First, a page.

Ricardo Soares de Oliveira, Oxford University
in convesration with
Ian Gary, Senior Policy Manager, Oxfam America
Monday, April 13, 2015
5pm - 6pm
US Policy & Advocacy Office
1101 17th Street NW, Suite 1300
Washington, DC 20036
RSVP's Required: [email protected]
‘[T]his little-studied kleptocracy is an accepted part of the western system. Expat western workers keep Angola ticking. Angolan oligarchs inhabit the global luxury economy of British public schools, Swiss asset managers, Hermès stores etc. In fact, argues the Oxford political scientist Ricardo Soares de Oliveira in his marvelous new book, Magnificent and Beggar Land: Angola Since the Civil War, we live in “an oligarch’s ideal world”. Western countries barely even pretend to disapprove of kleptocrats anymore.’ — Financial Times
“Angola is a nation of infuriating contradictions . Oil and diamonds give it a wealth that is rare in sub-Saharan Africa, and you see the riches in jewelry shops, Champagnes and $10,000-a-month one-bedroom apartments in the capital, Luanda. Under the corrupt and autocratic president, José Eduardo dos Santos, who has ruled for 35 years, billions of dollars flow to a small elite — as kids starve.” – Nicholas Kristof, New York Times
Magnificent and Beggar Land is a powerful account of fast-changing dynamics in Angola, an important African state that is a key exporter of oil and diamonds and a growing power on the continent. Based on three years of research and extensive first-hand knowledge of Angola, it documents the rise of a major economy and its insertion in the international system since it emerged in 2002 from one of Africa’s longest and deadliest civil wars. The government, backed by a strategic alliance with China and working hand in glove with hundreds of thousands of expatriates, many from the former colonial power, Portugal, has pursued an ambitious agenda of state-led national reconstruction. This has resulted in double-digit growth in Sub-Saharan Africa’s third largest economy and a state budget in excess of total western aid to the entire continent. Scarred by a history of slave trading, colonial plunder and war, Angolans now aspire to the building of a decent society. How has the regime, led by President José Eduardo dos Santos since 1979, dealt with these challenges, and can it deliver on popular expectations? Soares de Oliveira’s book charts the remarkable course the country has taken in recent years.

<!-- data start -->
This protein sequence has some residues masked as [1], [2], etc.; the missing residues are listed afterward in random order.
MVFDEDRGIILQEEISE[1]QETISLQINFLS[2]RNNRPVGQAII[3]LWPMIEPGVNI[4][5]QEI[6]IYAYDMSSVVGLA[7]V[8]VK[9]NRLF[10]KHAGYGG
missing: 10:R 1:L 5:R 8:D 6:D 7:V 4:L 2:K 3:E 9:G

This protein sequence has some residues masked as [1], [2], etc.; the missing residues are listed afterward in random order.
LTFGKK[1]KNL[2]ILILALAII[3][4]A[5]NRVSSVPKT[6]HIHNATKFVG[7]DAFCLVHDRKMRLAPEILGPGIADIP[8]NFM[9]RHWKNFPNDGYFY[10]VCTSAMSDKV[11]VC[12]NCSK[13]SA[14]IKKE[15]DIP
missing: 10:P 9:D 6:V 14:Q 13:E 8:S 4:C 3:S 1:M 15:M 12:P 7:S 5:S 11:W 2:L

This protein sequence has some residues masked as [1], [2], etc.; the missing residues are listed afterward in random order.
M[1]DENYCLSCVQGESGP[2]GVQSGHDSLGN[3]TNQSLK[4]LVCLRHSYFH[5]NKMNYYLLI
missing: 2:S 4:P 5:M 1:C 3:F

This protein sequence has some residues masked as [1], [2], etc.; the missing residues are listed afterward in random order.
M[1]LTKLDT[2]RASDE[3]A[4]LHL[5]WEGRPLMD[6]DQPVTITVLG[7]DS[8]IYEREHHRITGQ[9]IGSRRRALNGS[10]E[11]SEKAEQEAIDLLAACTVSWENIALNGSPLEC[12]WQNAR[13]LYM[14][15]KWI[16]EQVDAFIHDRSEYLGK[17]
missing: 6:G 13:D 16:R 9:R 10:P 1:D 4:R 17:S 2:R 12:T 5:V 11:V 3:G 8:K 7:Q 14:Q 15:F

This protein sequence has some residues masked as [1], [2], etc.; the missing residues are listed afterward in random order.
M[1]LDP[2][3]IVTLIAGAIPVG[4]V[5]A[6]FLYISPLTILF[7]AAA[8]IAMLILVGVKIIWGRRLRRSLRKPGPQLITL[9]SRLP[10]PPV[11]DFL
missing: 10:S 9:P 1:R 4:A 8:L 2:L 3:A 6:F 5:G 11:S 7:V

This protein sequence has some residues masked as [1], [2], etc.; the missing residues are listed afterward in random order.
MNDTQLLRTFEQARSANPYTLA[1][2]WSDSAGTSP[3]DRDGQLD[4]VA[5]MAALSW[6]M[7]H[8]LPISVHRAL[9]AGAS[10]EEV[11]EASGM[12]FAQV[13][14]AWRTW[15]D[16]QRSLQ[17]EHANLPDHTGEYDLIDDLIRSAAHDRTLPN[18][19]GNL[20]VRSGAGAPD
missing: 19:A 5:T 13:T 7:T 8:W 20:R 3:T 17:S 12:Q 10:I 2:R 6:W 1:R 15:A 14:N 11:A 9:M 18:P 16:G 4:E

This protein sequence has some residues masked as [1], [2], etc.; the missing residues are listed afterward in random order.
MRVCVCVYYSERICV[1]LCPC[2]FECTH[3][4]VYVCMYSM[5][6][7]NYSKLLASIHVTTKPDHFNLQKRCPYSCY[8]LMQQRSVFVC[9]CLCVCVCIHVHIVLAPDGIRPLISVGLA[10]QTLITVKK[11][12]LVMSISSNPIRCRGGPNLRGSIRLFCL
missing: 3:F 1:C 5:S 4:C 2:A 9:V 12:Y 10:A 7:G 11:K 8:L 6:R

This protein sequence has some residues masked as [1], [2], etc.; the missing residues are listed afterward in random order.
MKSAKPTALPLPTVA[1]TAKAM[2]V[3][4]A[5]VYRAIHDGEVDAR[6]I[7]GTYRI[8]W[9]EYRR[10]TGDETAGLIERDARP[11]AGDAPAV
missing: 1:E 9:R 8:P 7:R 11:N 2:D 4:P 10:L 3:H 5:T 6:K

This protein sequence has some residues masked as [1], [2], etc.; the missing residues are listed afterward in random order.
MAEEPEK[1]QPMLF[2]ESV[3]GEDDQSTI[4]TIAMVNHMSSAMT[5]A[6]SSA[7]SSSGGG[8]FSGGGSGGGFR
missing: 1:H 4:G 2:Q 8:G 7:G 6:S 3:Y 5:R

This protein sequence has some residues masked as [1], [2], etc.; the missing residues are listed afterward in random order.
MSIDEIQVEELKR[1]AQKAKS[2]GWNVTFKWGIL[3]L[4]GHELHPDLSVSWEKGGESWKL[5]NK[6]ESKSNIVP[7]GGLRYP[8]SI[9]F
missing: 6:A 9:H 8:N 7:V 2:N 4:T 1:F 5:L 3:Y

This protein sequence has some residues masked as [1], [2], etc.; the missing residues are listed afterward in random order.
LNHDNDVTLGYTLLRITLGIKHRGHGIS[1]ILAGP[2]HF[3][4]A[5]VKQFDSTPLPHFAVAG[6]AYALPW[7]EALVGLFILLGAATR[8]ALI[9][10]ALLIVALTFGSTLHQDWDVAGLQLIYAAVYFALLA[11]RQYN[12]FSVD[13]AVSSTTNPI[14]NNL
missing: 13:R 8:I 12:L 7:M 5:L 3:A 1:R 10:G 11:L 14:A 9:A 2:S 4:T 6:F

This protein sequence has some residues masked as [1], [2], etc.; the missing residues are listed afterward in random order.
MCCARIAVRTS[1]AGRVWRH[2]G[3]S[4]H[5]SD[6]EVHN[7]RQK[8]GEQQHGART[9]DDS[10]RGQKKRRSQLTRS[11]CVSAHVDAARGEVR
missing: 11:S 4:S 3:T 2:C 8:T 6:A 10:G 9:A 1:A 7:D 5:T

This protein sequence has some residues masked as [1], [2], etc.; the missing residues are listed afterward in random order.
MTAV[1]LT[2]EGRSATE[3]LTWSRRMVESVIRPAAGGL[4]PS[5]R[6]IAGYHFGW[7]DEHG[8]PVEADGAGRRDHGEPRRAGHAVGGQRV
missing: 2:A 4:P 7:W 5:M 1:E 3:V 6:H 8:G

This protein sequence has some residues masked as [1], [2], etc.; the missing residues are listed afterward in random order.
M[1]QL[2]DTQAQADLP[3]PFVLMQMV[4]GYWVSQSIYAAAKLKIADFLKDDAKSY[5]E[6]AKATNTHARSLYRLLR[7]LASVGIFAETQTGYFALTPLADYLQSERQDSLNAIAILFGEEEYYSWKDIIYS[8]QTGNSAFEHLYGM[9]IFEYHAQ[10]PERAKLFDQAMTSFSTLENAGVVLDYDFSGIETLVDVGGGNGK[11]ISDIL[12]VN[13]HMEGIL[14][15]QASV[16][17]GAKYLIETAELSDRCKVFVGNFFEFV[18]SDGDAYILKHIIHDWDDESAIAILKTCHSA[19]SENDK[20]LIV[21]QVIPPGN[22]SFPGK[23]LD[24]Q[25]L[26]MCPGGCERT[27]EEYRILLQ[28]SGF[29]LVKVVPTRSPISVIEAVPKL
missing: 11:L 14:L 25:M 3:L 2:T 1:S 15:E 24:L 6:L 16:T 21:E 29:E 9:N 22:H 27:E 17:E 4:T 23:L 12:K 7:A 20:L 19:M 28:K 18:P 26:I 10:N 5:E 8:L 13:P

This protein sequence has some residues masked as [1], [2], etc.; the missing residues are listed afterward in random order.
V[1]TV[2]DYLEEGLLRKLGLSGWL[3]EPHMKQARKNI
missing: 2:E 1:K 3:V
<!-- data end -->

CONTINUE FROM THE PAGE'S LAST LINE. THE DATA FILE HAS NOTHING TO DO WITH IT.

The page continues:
About the Author:
Ricardo Soares de Oliveira is a University Lecturer in Comparative Politics (African Politics) at the Department of Politics and International Relations, University of Oxford, Official Fellow of St Peter\s College, and a Fellow with the Global Public Policy Institute, Berlin.
His research interests include African politics (particularly West and Central Africa), the geopolitics of energy and international political economy, especially in the fields of natural resource extraction, state decay and post-conflict reconstruction.He is the author of Oil and Politics in the Gulf of Guinea (2007), co-editor of China Returns to Africa: A Rising Power and a Continent Embrace (with Chris Alden and Daniel Large, 2008) and The New Protectorates: International Tutelage and the Making of Liberal States (with James Mayall, 2011). His forthcoming book is Magnificent and Beggar Land: Angola after the Civil War (2014). Soares de Oliveira has worked in the field of governance and the extractive industries for Oxfam, the World Bank, the European Commission, Catholic Relief Services, the National Democratic Institute for International Affairs (NDI), and the French Ministry of Defense, among others.